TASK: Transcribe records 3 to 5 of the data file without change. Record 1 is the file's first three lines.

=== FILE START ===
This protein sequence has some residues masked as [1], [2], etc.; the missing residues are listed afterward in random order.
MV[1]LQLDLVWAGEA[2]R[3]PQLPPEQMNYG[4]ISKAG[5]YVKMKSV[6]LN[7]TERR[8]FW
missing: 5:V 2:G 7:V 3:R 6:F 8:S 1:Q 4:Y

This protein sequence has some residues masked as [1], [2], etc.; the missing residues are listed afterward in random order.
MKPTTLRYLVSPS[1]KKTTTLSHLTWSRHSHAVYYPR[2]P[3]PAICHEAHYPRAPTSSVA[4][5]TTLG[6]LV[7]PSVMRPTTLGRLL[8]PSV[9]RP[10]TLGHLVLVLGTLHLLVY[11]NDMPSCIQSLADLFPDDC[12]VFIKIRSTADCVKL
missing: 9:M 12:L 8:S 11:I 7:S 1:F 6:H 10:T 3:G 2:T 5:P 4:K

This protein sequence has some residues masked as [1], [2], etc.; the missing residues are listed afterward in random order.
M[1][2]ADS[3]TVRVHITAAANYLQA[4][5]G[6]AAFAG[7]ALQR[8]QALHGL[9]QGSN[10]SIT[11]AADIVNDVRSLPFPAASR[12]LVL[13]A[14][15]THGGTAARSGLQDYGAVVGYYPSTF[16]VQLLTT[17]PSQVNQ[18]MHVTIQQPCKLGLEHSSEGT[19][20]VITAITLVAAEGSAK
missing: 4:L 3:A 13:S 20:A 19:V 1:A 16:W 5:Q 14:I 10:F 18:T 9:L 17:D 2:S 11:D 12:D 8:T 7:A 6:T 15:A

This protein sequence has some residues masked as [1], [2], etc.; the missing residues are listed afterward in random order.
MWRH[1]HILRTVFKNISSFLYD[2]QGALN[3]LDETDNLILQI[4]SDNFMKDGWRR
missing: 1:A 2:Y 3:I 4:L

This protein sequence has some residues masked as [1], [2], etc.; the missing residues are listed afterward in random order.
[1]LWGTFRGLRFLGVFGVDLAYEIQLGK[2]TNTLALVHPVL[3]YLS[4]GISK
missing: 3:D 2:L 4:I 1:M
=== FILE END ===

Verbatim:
This protein sequence has some residues masked as [1], [2], etc.; the missing residues are listed afterward in random order.
M[1][2]ADS[3]TVRVHITAAANYLQA[4][5]G[6]AAFAG[7]ALQR[8]QALHGL[9]QGSN[10]SIT[11]AADIVNDVRSLPFPAASR[12]LVL[13]A[14][15]THGGTAARSGLQDYGAVVGYYPSTF[16]VQLLTT[17]PSQVNQ[18]MHVTIQQPCKLGLEHSSEGT[19][20]VITAITLVAAEGSAK
missing: 4:L 3:A 13:S 20:A 19:V 1:A 16:W 5:Q 14:I 10:F 18:T 9:L 17:D 2:S 11:D 12:D 8:T 7:A 6:T 15:A

This protein sequence has some residues masked as [1], [2], etc.; the missing residues are listed afterward in random order.
MWRH[1]HILRTVFKNISSFLYD[2]QGALN[3]LDETDNLILQI[4]SDNFMKDGWRR
missing: 1:A 2:Y 3:I 4:L

This protein sequence has some residues masked as [1], [2], etc.; the missing residues are listed afterward in random order.
[1]LWGTFRGLRFLGVFGVDLAYEIQLGK[2]TNTLALVHPVL[3]YLS[4]GISK
missing: 3:D 2:L 4:I 1:M